2017 Summer Trip across China: Chinese Indie Games, Publishers, E-sports, VR & More!

This article will talk about interesting game industry topics (RPG, Strategy Games, MOBA, Game License Number, Publishing in China, IP, monetization, art, risks, etc.) LAI encountered during our summer business trip (May to early August 2017) in China. 

Heading to China

Watching San Francisco’s summertime fog rolling in from the ocean, bringing continuous waves of cold, we decided to celebrate summer in a proper (red hot) way. Across the Pacific, with so many exciting events and lined-up meetings covering hot topics such as new publishing regulations and the rise of indie games in Greater China area, we packed our bags and headed East.

On the way to China, we had a short stop at Singapore, where our CEO gave a presentation, Free Tools and Strategies for Publishing Your Games Globally at Casual Connect Asia 2017. After a short flight, we continued our conversations in major cities in China, the world’s biggest consumer of games.

(Graphic from LAI’s Game Market Analyzer app)

Why China?

China has always been a focus for LAI Global Game Services, as we continue to grow from a game localization provider to a next-generation global publisher. In 2012, LAI had localized Perfect World’s titles for the Brazilian market. The following year, we had our first booth at Chinajoy – this must-attend event is the largest annual game expo in China. Since then, we started working directly with game developers and publishers like Renren games, Longtu, Gaea, Firevale, and SteamyRice from China, helping them expand their territories across the globe. We also worked to bring games back the other way with western titles like SuperHot, Hovercraft, and Aviation Empire, titles that we helped to test, localize and launch in the Greater China area.

During this trip, we attended industry gatherings, visited clients and partners in their offices, built close relationships over dinner, and concluded the tour with Chinajoy (which we actually prefer to call “Sauna-joy” because of both the unavoidable summer heat and humidity, and the passionate but sweaty crowds). Flows of information, interesting thoughts and new ideas were exchanged between the East and the West. We’d love to share some of the most relevant notes to our global game community as part of LAI’s mission to help excellent games become known worldwide.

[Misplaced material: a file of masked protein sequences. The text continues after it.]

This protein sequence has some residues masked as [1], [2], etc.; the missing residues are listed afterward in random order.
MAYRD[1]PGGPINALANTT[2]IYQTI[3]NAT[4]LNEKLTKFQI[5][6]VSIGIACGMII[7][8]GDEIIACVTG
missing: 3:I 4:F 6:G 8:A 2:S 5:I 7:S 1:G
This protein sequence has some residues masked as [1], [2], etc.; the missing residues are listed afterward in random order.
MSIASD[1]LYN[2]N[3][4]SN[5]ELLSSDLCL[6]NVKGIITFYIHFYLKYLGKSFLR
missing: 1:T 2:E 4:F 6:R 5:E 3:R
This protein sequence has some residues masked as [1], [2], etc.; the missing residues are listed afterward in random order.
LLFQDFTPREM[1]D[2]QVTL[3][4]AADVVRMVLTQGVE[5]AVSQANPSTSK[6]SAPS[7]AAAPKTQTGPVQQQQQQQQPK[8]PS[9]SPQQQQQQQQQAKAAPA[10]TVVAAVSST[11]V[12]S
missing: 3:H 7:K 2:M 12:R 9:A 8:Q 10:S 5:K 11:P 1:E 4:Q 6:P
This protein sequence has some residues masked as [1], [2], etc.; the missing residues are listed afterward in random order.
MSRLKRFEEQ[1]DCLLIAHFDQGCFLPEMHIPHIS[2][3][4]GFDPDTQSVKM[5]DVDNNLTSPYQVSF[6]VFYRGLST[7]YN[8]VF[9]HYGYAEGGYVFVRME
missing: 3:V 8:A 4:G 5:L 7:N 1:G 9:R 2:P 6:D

First Stop: Shanghai

Keywords: Nijigen (二次元), Asymmetrical Server (变态服)

It’s my second time coming to IC Cafe located in Shanghai’s Zhangjiang Hi-Tech Park (上海张江科技园) for this kind of smaller-sized industry gathering. Hosted by one of the industry news channels called Game Tea House (游戏茶馆), publishers, distribution channels and developers were asked to pre-register to request a special invitation to get in. Even though it was seen as a small-sized gathering, at least 200 companies registered for the event. Tables were reserved for developers who wanted to demo their projects and get feedback. Most games were mobile projects, but there were a small number of PC games; for example, a PC soccer game developed by a small team from Hangzhou.

Japanese Influence: Nijigen

One of the most exciting mobile games was a “二次元” (nijigen) style RPG game. Nijigen, the Japan-inspired subculture has been spreading like wildfire among Chinese young adults. Nijigen literally means two dimensions. It refers to a type of fictitious setting in books, manga and anime and used in ACG (Anime, Cartoon and Games) subculture. This is in contrast to the real world we live in, called “三次元” (sanjigen) , which literally means three dimensions. After the successful launch of Netease’s Onmyoji game (《阴阳师》),the Nijigen style has brought a lot of attention to both the developers and its young gamers.

(Do an image search  for “二次元” and you’ll get some visual clues about the art style like above result.)

(Under this YouTube video titled “Which one you would choose: Three Dimensional or Two Dimensional?”, almost all comments replied they would choose Two Dimensional.)

A New Trend in China